Question: What does it mean when it is said that the Book of Mormon contains the "fulness of the gospel?"
The Book of Mormon contains the fulness of the Gospel, for the purpose of convincing Jew and Gentile that Jesus is the Christ
The Lord declared that he had given Joseph Smith "power from on high...to translate the Book of Mormon; which contains a record of a fallen people, and the fulness of the gospel of Jesus Christ to the Gentiles and to the Jews also" (D&C 20:8-9; cf. D&C 27:5; D&C 42:12; D&C 135:3).
The Book of Mormon is correct in the doctrines and principles it teaches, but it does not claim to contain all truth. Its own self-described purpose is to "the convincing of the Jew and Gentile that JESUS is the CHRIST, the ETERNAL GOD, manifesting himself unto all nations" (title page), and that these teachings are "plain and precious" (1 Nephi 13:35,40; 1 Nephi 19:3). For the most part, the Book of Mormon does not concern itself with the deeper mysteries of God.
The book itself admits that it does not contain all the doctrines the Lord wants us to know. The prophet Mormon explained that he only recorded "the lesser part of the things which [Jesus] taught the people," for the intent that "when [the Book of Mormon reader] shall have received this...if it shall so be that they shall believe these things then shall the greater things be made manifest unto them" (3 Nephi 26:8-9; compare Alma 26:22).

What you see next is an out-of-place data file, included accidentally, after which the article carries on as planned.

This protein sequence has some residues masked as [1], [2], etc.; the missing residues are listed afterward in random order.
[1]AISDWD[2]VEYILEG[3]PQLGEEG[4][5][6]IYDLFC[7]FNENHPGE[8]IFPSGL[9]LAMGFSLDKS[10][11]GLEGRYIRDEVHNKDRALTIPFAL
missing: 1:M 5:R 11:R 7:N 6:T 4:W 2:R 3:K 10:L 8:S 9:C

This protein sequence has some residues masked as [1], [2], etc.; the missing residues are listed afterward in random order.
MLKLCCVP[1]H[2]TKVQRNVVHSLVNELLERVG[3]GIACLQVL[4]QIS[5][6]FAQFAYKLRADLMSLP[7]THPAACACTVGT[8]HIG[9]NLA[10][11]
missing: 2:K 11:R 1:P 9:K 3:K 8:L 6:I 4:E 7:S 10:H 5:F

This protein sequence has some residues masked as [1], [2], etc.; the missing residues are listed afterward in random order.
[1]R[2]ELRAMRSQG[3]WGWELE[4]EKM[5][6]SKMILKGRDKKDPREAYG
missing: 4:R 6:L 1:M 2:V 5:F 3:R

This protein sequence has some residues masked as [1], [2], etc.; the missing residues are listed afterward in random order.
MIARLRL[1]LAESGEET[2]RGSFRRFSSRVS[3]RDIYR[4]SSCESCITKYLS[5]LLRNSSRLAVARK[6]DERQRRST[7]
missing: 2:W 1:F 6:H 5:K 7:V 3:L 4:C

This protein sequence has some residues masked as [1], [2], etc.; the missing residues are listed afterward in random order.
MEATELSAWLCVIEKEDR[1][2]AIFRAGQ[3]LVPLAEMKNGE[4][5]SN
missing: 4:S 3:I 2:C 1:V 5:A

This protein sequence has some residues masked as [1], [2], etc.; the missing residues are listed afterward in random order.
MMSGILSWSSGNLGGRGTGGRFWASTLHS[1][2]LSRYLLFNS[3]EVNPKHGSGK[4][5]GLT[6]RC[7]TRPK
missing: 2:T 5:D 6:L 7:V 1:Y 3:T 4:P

What is the gospel?
In the Book of Mormon, Jesus Christ gave a specific definition of "the gospel":
Behold I have given unto you my gospel, and this is the gospel which I have given unto you—that I came into the world to do the will of my Father, because my Father sent me.
And my Father sent me that I might be lifted up upon the cross; and after that I had been lifted up upon the cross, that I might draw all men unto me, that as I have been lifted up by men even so should men be lifted up by the Father, to stand before me, to be judged of their works, whether they be good or whether they be evil—
And for this cause have I been lifted up; therefore, according to the power of the Father I will draw all men unto me, that they may be judged according to their works.
And it shall come to pass, that whoso repenteth and is baptized in my name shall be filled; and if he endureth to the end, behold, him will I hold guiltless before my Father at that day when I shall stand to judge the world.
And he that endureth not unto the end, the same is he that is also hewn down and cast into the fire, from whence they can no more return, because of the justice of the Father.
And this is the word which he hath given unto the children of men. And for this cause he fulfilleth the words which he hath given, and he lieth not, but fulfilleth all his words.
And no unclean thing can enter into his kingdom; therefore nothing entereth into his rest save it be those who have washed their garments in my blood, because of their faith, and the repentance of all their sins, and their faithfulness unto the end.
(3 Nephi 27:13-19, italics added.)
In this passage, Jesus defines "the gospel" as:
- Christ came into the world to do the Father's will.
- The Father sent Christ to be crucified.
- Because of Christ's atonement, all men will be judged by him according to their works (as opposed to not receiving a judgment at all and being cast out of God's presence by default; 2 Nephi 9:8-9).
- Those who repent and are baptized shall be filled (with the Holy Ghost, see 3 Nephi 12:6), and